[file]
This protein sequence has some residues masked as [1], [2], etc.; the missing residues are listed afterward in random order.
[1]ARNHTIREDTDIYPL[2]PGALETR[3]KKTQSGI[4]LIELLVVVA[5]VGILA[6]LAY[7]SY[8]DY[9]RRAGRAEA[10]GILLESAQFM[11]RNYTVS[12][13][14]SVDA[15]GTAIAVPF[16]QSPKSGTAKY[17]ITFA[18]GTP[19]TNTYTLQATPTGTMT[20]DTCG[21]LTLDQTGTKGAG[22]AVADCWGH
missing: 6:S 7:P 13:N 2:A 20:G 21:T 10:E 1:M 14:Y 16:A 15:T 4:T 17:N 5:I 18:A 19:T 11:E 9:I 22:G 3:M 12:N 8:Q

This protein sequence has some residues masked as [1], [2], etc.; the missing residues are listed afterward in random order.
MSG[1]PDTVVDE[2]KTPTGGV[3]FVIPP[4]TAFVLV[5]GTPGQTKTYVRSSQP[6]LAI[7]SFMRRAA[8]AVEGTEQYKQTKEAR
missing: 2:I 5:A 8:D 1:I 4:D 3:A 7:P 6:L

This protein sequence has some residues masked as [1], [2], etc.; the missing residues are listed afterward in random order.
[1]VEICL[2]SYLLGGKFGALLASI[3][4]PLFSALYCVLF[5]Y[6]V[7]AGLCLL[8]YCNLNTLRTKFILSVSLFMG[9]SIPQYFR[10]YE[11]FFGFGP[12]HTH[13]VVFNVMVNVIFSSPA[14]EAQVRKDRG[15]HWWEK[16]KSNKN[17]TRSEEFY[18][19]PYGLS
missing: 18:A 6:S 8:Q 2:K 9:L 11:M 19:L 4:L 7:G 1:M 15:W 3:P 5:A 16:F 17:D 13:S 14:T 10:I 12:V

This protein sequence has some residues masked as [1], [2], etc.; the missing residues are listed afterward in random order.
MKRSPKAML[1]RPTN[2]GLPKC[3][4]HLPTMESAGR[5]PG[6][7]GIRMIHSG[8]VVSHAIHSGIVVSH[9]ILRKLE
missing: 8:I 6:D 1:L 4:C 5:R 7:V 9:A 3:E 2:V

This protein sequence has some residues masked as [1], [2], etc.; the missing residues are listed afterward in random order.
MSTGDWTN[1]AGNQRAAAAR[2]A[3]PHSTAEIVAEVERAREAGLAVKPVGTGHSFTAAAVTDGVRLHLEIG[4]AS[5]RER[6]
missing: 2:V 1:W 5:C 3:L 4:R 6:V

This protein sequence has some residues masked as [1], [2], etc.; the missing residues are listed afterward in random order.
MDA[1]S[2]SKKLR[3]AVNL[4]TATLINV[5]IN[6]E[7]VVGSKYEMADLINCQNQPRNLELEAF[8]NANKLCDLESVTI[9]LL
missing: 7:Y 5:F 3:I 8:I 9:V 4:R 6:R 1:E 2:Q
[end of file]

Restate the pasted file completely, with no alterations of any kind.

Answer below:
This protein sequence has some residues masked as [1], [2], etc.; the missing residues are listed afterward in random order.
[1]ARNHTIREDTDIYPL[2]PGALETR[3]KKTQSGI[4]LIELLVVVA[5]VGILA[6]LAY[7]SY[8]DY[9]RRAGRAEA[10]GILLESAQFM[11]RNYTVS[12][13][14]SVDA[15]GTAIAVPF[16]QSPKSGTAKY[17]ITFA[18]GTP[19]TNTYTLQATPTGTMT[20]DTCG[21]LTLDQTGTKGAG[22]AVADCWGH
missing: 6:S 7:P 13:N 2:A 20:G 21:T 10:E 1:M 14:Y 16:A 15:T 4:T 17:N 5:I 18:A 19:T 11:E 9:I 22:G 3:M 12:N 8:Q

This protein sequence has some residues masked as [1], [2], etc.; the missing residues are listed afterward in random order.
MSG[1]PDTVVDE[2]KTPTGGV[3]FVIPP[4]TAFVLV[5]GTPGQTKTYVRSSQP[6]LAI[7]SFMRRAA[8]AVEGTEQYKQTKEAR
missing: 2:I 5:A 8:D 1:I 4:D 3:A 7:P 6:L

This protein sequence has some residues masked as [1], [2], etc.; the missing residues are listed afterward in random order.
[1]VEICL[2]SYLLGGKFGALLASI[3][4]PLFSALYCVLF[5]Y[6]V[7]AGLCLL[8]YCNLNTLRTKFILSVSLFMG[9]SIPQYFR[10]YE[11]FFGFGP[12]HTH[13]VVFNVMVNVIFSSPA[14]EAQVRKDRG[15]HWWEK[16]KSNKN[17]TRSEEFY[18][19]PYGLS
missing: 18:A 6:S 8:Q 2:K 9:L 11:M 19:L 4:L 7:G 1:M 15:W 3:P 5:A 16:F 17:D 13:S 14:T 10:I 12:V

This protein sequence has some residues masked as [1], [2], etc.; the missing residues are listed afterward in random order.
MKRSPKAML[1]RPTN[2]GLPKC[3][4]HLPTMESAGR[5]PG[6][7]GIRMIHSG[8]VVSHAIHSGIVVSH[9]ILRKLE
missing: 8:I 6:D 1:L 4:C 5:R 7:V 9:A 3:E 2:V

This protein sequence has some residues masked as [1], [2], etc.; the missing residues are listed afterward in random order.
MSTGDWTN[1]AGNQRAAAAR[2]A[3]PHSTAEIVAEVERAREAGLAVKPVGTGHSFTAAAVTDGVRLHLEIG[4]AS[5]RER[6]
missing: 2:V 1:W 5:C 3:L 4:R 6:V

This protein sequence has some residues masked as [1], [2], etc.; the missing residues are listed afterward in random order.
MDA[1]S[2]SKKLR[3]AVNL[4]TATLINV[5]IN[6]E[7]VVGSKYEMADLINCQNQPRNLELEAF[8]NANKLCDLESVTI[9]LL
missing: 7:Y 5:F 3:I 8:I 9:V 4:R 6:R 1:E 2:Q